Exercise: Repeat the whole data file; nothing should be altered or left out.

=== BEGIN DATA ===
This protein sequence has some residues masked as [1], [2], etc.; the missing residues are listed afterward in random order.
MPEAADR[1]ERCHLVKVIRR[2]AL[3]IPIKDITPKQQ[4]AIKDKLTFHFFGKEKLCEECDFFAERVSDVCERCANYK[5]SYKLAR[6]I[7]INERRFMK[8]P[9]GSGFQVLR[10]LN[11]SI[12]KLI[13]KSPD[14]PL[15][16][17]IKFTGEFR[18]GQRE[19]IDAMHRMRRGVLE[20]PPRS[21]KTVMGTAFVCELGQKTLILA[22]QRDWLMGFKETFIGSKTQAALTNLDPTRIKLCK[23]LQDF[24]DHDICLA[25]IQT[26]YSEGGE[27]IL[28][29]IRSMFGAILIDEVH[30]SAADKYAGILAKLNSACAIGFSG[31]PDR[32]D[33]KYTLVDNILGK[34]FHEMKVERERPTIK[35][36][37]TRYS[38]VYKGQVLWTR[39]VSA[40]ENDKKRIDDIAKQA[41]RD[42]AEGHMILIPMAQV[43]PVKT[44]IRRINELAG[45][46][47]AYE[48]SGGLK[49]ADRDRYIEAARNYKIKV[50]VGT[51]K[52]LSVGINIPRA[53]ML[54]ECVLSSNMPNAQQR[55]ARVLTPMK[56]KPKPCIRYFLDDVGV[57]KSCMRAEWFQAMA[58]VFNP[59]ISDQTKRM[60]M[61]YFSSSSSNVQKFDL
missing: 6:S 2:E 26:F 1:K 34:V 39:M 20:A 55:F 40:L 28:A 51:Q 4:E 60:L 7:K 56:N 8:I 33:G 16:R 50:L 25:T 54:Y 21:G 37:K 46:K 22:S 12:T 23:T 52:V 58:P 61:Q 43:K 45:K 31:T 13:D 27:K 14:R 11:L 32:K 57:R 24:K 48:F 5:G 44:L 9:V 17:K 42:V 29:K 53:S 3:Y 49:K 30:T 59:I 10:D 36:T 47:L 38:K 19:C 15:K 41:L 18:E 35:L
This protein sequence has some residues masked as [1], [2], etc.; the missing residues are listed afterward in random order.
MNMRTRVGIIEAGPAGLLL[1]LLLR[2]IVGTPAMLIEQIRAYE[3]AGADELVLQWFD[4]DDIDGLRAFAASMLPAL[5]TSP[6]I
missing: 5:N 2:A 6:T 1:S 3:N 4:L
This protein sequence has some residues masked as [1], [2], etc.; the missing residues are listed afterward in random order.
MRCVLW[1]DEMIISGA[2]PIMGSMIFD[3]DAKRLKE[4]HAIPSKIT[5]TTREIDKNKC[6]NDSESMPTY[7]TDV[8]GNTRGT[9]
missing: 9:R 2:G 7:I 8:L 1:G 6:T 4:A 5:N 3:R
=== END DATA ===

This protein sequence has some residues masked as [1], [2], etc.; the missing residues are listed afterward in random order.
MPEAADR[1]ERCHLVKVIRR[2]AL[3]IPIKDITPKQQ[4]AIKDKLTFHFFGKEKLCEECDFFAERVSDVCERCANYK[5]SYKLAR[6]I[7]INERRFMK[8]P[9]GSGFQVLR[10]LN[11]SI[12]KLI[13]KSPD[14]PL[15][16][17]IKFTGEFR[18]GQRE[19]IDAMHRMRRGVLE[20]PPRS[21]KTVMGTAFVCELGQKTLILA[22]QRDWLMGFKETFIGSKTQAALTNLDPTRIKLCK[23]LQDF[24]DHDICLA[25]IQT[26]YSEGGE[27]IL[28][29]IRSMFGAILIDEVH[30]SAADKYAGILAKLNSACAIGFSG[31]PDR[32]D[33]KYTLVDNILGK[34]FHEMKVERERPTIK[35][36][37]TRYS[38]VYKGQVLWTR[39]VSA[40]ENDKKRIDDIAKQA[41]RD[42]AEGHMILIPMAQV[43]PVKT[44]IRRINELAG[45][46][47]AYE[48]SGGLK[49]ADRDRYIEAARNYKIKV[50]VGT[51]K[52]LSVGINIPRA[53]ML[54]ECVLSSNMPNAQQR[55]ARVLTPMK[56]KPKPCIRYFLDDVGV[57]KSCMRAEWFQAMA[58]VFNP[59]ISDQTKRM[60]M[61]YFSSSSSNVQKFDL
missing: 6:S 2:E 26:F 1:K 34:V 39:M 20:A 55:F 40:L 28:A 51:Q 4:E 60:L 7:K 56:N 8:I 33:G 16:R 50:L 25:T 54:Y 21:G 37:K 46:K 22:S 12:T 23:T 52:V 58:P 61:Q 43:K 45:K 31:T 13:D 27:K 14:R 11:L 32:K 57:R 24:K 48:F 5:G 44:L 9:V 17:K 42:V 29:K 53:S 3:Y 49:K 30:T 59:I 10:D 36:T 47:L 38:K 19:C 15:K 41:L 18:E 35:L
This protein sequence has some residues masked as [1], [2], etc.; the missing residues are listed afterward in random order.
MNMRTRVGIIEAGPAGLLL[1]LLLR[2]IVGTPAMLIEQIRAYE[3]AGADELVLQWFD[4]DDIDGLRAFAASMLPAL[5]TSP[6]I
missing: 5:N 2:A 6:T 1:S 3:N 4:L
This protein sequence has some residues masked as [1], [2], etc.; the missing residues are listed afterward in random order.
MRCVLW[1]DEMIISGA[2]PIMGSMIFD[3]DAKRLKE[4]HAIPSKIT[5]TTREIDKNKC[6]NDSESMPTY[7]TDV[8]GNTRGT[9]
missing: 9:R 2:G 7:I 8:L 1:G 6:T 4:A 5:N 3:R